As we approached the outskirts of Cardiff, Chris decided to disagree with the Garmin and turn left off Cycle route 8 and take us up a big offroad climb. To be fair to him it was signposted “Taff Trail” so apart from whinging about my legs, I duly followed. As it turned out, the Garmin was not wrong and the climb we were doing is seen as an “optional” section of the route. Like our previous climb, we were rewarded at the top by another cool technical descent and a full frame view of, in my opinion, the most beautiful castle in the UK and a personal childhood memory.
Downhill from the castle, the Garmin bleeped triumphantly that we were back “On Course”, the ice and snow had all but gone and we followed cycle route 8 down to the Millennium stadium.
It had been 8 hours since we left Chris’ car at the side of he canal, it felt like days, the knee deep snow, ice and falling off were but a distant memory. We had made it and in the most difficult conditions. More surprising to me however was the Garmin was still powered on and still had some (although not much) battery left for me to sum up our day.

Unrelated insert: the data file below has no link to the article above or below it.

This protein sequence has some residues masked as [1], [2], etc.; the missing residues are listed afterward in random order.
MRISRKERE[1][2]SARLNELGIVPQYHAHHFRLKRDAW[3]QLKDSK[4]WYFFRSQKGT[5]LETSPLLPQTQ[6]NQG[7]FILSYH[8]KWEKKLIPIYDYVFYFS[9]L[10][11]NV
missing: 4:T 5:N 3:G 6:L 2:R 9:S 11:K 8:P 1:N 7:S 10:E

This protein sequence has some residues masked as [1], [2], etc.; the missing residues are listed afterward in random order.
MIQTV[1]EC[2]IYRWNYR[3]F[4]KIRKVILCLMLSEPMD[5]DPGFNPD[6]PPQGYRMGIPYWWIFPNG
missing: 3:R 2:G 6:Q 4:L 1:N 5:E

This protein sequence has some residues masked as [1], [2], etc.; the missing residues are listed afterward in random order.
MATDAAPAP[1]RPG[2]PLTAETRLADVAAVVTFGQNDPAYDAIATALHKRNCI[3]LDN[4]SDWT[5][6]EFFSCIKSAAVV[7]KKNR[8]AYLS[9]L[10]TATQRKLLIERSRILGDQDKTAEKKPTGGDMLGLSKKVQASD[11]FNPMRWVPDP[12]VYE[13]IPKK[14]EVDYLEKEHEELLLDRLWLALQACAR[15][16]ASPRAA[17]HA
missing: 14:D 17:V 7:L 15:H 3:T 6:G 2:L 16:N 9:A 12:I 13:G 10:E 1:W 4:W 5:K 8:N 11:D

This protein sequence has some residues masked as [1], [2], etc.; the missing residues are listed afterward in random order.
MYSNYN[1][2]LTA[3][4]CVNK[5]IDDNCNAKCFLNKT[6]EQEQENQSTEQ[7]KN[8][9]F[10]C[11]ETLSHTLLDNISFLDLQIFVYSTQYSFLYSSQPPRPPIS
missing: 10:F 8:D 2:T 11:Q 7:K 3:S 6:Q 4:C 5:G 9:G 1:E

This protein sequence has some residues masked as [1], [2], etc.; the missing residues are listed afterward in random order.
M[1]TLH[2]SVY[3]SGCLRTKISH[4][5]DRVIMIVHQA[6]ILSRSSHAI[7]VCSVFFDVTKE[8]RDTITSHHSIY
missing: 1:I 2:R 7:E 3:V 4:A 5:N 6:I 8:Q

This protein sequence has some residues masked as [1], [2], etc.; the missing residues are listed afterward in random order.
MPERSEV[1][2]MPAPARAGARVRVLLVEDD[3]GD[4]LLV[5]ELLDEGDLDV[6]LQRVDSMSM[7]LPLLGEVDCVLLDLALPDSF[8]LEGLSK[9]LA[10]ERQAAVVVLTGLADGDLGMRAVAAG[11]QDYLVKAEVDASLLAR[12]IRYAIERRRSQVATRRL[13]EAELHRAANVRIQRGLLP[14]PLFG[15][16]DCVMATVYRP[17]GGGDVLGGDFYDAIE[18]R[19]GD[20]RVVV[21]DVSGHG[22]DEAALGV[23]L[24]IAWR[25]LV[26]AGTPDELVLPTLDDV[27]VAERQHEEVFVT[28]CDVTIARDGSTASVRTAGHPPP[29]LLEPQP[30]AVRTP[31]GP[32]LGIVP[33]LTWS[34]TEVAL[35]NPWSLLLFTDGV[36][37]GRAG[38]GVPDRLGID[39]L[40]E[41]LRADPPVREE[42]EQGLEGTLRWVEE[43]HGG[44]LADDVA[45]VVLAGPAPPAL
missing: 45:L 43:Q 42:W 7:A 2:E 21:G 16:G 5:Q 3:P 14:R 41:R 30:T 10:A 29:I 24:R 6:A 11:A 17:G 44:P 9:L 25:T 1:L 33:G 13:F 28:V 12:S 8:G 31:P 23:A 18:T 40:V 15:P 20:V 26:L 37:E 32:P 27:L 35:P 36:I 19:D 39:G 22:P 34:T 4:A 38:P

To sum up the Taff Trail: Its beautiful, picturesque, fun, not too challenging, has plenty of option for adding extra bits and most of all, a ride I will remember for many many years. DO NOT however attempt it after several inches of snow have turned to crust and ice.
To sum up the Garmin 800: it’s a surprisingly compact, great looking cycle computer with full OS mapping, some cool features, a great touch screen (that works with gloves) and a battery that lasts all day. The only negative for me was the screen update time when browsing the maps, this may however be due to the speed of the memory card and I will try a faster one and get back to you on that.
I will certainly be going back to do the Trail again but in the summer when all the ‘orrible white stuff is gone !